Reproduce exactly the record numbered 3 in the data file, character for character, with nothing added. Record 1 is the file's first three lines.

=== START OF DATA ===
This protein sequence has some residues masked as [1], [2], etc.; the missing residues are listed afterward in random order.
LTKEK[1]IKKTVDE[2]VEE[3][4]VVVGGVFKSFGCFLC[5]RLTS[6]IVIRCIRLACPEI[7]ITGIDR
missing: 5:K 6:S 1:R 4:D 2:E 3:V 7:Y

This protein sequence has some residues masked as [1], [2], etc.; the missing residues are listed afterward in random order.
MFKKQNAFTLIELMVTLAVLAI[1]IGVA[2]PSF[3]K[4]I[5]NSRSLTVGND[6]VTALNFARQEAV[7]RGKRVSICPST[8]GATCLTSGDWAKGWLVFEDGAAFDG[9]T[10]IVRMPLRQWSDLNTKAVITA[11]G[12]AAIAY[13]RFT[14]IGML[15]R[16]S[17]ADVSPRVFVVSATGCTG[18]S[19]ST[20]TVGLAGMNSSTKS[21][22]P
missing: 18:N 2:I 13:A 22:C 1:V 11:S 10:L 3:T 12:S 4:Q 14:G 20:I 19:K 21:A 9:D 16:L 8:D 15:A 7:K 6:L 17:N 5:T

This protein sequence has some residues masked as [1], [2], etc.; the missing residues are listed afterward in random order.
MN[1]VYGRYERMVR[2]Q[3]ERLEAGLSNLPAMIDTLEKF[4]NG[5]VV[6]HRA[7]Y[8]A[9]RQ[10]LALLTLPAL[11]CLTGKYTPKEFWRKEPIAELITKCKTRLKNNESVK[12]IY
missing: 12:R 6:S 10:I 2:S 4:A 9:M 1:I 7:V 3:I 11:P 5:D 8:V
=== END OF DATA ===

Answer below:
This protein sequence has some residues masked as [1], [2], etc.; the missing residues are listed afterward in random order.
MN[1]VYGRYERMVR[2]Q[3]ERLEAGLSNLPAMIDTLEKF[4]NG[5]VV[6]HRA[7]Y[8]A[9]RQ[10]LALLTLPAL[11]CLTGKYTPKEFWRKEPIAELITKCKTRLKNNESVK[12]IY
missing: 12:R 6:S 10:I 2:S 4:A 9:M 1:I 7:V 3:I 11:P 5:D 8:V